Some news from London

Over the past several days I have been in London, England, where I attended the Fall Board Meeting of Organic and Biomolecular Chemistry. Richard Kelly, the Managing Editor of this RSC publication, has put this meeting together in the Mayfair district of London. Jeff Bode (ETH, Zurich) is stepping down as the Board Chairman and I will be taking over his responsibilities from January 2015. I have to tip my hat off to Jeff for his leadership over the past several years. I have thoroughly enjoyed my role of one of the Associate Editors. The difference now will be that I am no longer going to handle manuscripts, but will instead oversee some strategic areas for growth and improvement. I think this will be very exciting. Earlier this week, I had a lot of fun together with Jeff as well as Ashraf Brik of Ben Gurion University, Margaret Brimble of the University of Aukland, Tony Davis of the University of Bristol, Jonathan Clayden of the University of Manchester, Pauline Chiu of the University of Hong Kong, and Paolo Scrimin of the University of Padova. Unfortunately, Jin-Quan Yu of Scripps was not able to make it to this meeting. Along with Margaret and I, Jin-Quan is one of OBC’s Associate Editors.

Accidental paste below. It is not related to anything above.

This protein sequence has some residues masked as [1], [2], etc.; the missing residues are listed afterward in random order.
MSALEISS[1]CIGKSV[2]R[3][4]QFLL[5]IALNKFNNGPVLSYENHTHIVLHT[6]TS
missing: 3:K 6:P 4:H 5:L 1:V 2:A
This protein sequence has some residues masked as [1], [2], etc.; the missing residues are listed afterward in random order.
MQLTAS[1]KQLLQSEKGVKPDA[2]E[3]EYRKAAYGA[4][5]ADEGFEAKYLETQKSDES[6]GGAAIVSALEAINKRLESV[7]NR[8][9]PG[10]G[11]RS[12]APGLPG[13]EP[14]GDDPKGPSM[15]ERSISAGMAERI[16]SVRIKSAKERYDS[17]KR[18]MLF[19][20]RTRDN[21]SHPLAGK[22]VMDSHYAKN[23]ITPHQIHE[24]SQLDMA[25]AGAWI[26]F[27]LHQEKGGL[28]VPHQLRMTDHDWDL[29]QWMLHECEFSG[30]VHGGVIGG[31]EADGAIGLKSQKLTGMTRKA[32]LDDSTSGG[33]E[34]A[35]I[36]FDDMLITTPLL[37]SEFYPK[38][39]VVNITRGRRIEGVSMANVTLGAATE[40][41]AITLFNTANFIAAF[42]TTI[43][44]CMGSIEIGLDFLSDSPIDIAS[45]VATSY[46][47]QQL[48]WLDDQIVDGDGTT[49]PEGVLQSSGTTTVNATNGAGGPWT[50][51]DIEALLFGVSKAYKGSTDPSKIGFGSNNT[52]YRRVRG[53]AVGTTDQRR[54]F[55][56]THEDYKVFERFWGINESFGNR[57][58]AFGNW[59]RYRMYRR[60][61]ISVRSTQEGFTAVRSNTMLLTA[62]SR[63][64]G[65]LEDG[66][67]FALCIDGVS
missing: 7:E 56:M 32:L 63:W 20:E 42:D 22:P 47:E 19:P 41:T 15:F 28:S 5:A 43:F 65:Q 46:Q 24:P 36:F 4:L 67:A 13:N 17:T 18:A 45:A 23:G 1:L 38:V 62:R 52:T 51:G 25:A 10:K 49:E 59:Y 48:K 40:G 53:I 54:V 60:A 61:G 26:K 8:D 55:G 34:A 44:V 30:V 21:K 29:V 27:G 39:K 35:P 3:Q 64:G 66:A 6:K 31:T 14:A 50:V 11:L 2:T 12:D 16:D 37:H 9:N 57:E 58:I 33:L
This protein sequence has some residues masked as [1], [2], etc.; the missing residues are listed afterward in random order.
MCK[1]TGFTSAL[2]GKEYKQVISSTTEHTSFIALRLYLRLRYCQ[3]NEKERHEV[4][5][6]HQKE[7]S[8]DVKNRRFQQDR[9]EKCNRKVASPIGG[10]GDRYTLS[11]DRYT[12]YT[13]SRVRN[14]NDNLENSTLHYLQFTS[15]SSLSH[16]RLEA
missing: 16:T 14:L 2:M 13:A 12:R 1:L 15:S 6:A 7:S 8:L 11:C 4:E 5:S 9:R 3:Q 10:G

In terms of chemistry, I actually wanted to share something that relates to the work of Margaret Brimble (she flew in all the way from New Zealand to meet us). Margaret brought along some exciting news: NNZ-2566, a molecule developed as part of a collaboration between her lab and Neuren Pharma, was recently approved by the FDA, which has granted orphan drug designation to NNZ-2566 for treatment of Fragile X Syndrome. This tripeptide also demonstrates neuroprotective efficacy in models of traumatic brain injury such as concussion. Evidently, the U.S. Army is very interested in NNZ-2566, although not much is known about the mechanism of action of this exciting compound. What I found remarkable is that the tripeptide is orally bioavailable. The C-methyl proline residue makes this molecule considerably more stable than the corresponding non-methylated congener. The methyl group really “messes up” with the nearby amide bond, which apparently drives the logD down and improves the pharmacological profile of NNZ-2566. I have always thought that there is something special about C-methylproline…


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